The specific voter suppression laws vary from state to state. The most restrictive states require voters to present a government issued photo ID (a driver’s license, a passport, military ID, etc.); currently, 34 states have voter ID laws, and 15 of those states require photo ID.

The voter-suppression crowd argues that requiring a photo ID for voting is not onerous. It’s just a driver’s license, and you have to have that to drive, or get on a plane, or buy alcohol. Besides, they say, we need photo IDs to prevent voter fraud.

Here’s why that’s all wrong: (1) Voter fraud is all but non-existent in the U.S., and photo ID doesn’t address the very few instances that have been found. (2) Just a reminder for anyone who wasn’t paying attention in middle school, voting is not like driving, buying alcohol or traveling by plane. Voting is a constitutional right and essential to the democratic process. (3) The notion that a photo ID is simply something everyone has presumes all eligible voters have the right paperwork (or the money to get the right paperwork, like a birth certificate), transportation to get to their local DMV, and the ability to take time off work to make the trip.

So, if there is no real voter fraud to worry about, what’s the real goal of voter suppression measures? Well, it turns out that the majority of voting-eligible people in the U.S. disagree with the right wing’s anti-woman, anti-social justice, anti-union agenda. Seven in ten Americans support Roe v. Wade, the 1973 U.S. Supreme Court decision legalizing abortion. A majority support labor unions, raising the minimum wage, and equal pay for equal work. And 62-63 percent support comprehensive immigration reform with a clear path to citizenship.

The reality is, if enough voters actually turn out for this November’s elections, we could elect candidates who support our issues and turn our country around. Does anyone doubt that the folks trying to suppress our votes are hearing footsteps?

I’ve always been proud of NOW’s position as the grassroots arm of the women’s movement. Our activists and members throughout the country are already doing the hard work on the ground — knocking on doors, making calls, educating and mobilizing voters — to get the word out about how high the stakes are this year. Want to get in on the action? Join me and take NOW’s pledge to vote on November 4th.

The right to vote is precious. Our feminist foremothers were beaten, arrested, went on hunger strikes and endured force-feeding for that right. Our sisters and brothers in the civil rights movement were beaten, jailed and murdered for registering Black voters. This year, let’s honor our proud history by voting in such large numbers that even the most dishonest, most cowardly suppression efforts can’t stop us!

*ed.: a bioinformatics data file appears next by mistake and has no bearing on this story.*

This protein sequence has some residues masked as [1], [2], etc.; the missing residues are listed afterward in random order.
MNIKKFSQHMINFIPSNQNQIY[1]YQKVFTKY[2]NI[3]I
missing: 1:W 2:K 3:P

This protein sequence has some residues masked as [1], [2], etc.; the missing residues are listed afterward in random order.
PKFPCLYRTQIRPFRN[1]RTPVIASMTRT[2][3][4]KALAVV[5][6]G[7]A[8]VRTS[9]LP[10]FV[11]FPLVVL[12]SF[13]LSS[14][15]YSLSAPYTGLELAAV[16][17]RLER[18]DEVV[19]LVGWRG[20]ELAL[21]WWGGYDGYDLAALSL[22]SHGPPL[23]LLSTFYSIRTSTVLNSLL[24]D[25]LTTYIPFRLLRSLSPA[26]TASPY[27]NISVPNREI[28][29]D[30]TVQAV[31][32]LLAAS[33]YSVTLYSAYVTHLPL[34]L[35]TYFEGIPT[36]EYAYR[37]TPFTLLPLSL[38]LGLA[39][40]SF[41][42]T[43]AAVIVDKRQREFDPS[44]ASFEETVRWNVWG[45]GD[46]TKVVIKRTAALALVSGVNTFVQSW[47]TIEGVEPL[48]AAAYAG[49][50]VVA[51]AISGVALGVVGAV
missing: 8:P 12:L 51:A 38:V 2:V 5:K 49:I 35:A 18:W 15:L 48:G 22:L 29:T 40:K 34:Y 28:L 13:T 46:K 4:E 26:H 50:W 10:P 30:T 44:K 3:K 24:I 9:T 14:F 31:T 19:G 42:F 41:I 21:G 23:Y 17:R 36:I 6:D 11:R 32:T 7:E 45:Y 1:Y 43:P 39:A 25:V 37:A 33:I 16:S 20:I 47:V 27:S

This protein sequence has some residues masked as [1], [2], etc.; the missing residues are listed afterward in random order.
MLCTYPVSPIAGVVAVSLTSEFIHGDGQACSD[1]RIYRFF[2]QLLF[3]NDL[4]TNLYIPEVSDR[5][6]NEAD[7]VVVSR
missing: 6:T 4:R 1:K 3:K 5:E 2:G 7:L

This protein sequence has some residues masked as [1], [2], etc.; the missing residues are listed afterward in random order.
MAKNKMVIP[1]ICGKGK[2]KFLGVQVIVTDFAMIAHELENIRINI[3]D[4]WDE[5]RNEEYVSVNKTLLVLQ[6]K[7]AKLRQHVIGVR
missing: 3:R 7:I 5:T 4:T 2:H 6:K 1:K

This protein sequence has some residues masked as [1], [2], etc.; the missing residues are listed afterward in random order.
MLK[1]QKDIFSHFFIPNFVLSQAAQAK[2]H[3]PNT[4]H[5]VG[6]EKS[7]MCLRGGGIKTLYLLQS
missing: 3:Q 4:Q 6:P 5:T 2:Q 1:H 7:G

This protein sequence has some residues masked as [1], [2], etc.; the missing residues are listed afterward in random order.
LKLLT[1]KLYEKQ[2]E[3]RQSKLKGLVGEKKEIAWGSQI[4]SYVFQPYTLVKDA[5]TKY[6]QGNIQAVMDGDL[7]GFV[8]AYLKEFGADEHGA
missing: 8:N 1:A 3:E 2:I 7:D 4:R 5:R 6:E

By: Terry O’Neil, President, National Organization for Women; The Huffington Post Blog, August 26, 2014

August 26, 2014 Posted by | Voter Suppression, Voting Rights, War On Women | , , , , , , | Leave a comment

“What Boehner’s Lawsuit Really Means”: The One Thing Republicans Hate More Than A Democratic President, Is This President Himself

Thank you John Boehner. The nation truly appreciates you and your fellow House Republicans altruistically devoting your last moments in Congress, before a much-deserved 5 1/2 week vacation (hey, you try doing nothing for a whole year…it’s exhausting!) to protecting healthcare. Despite obsessively voting fifty times and spending $70+ million of taxpayer money to repeal the Affordable Care Act / Obamacare, you’re on a mission to ensure that Americans receive every single benefit the insurance law intended. Bravo!

That’s right. Republicans have sued the President of the United States. That’s a pretty serious action. Must’ve been over something so egregious… something so detrimental to America’s health and welfare… something that, if unchecked, could literally bring down our great nation. Guess again.

The lawsuit is over Obama’s use of an executive order to delay for one-year the employer mandate provision of ACA, which requires business owners to provide health care for its employees. Forget Immigration, minimum wage or extended unemployment insurance. There’s no time to waste on these pesky little issues when one aspect of Obamacare is at risk! Because no one wants to force businesses to provide health insurance to employees more than House Republicans, right?

Oh, those executive orders! Republicans hate them, especially when it’s a Democrat who signs them. But for anyone keeping score, Obama’s signed 183, far less than any president in modern history, especially Republicans. George W. Bush signed 291 of them. Bill Clinton 364. Ronald Reagan 381. And George H. W. Bush 166 (in four years). So why all the Republican concern about the Constitution all of a sudden? It’s because the only one thing Republicans hate more than a Democratic president’s use of executive orders is this president himself. No president has been more disrespected, or been the object of more vengeful scheming, than Obama.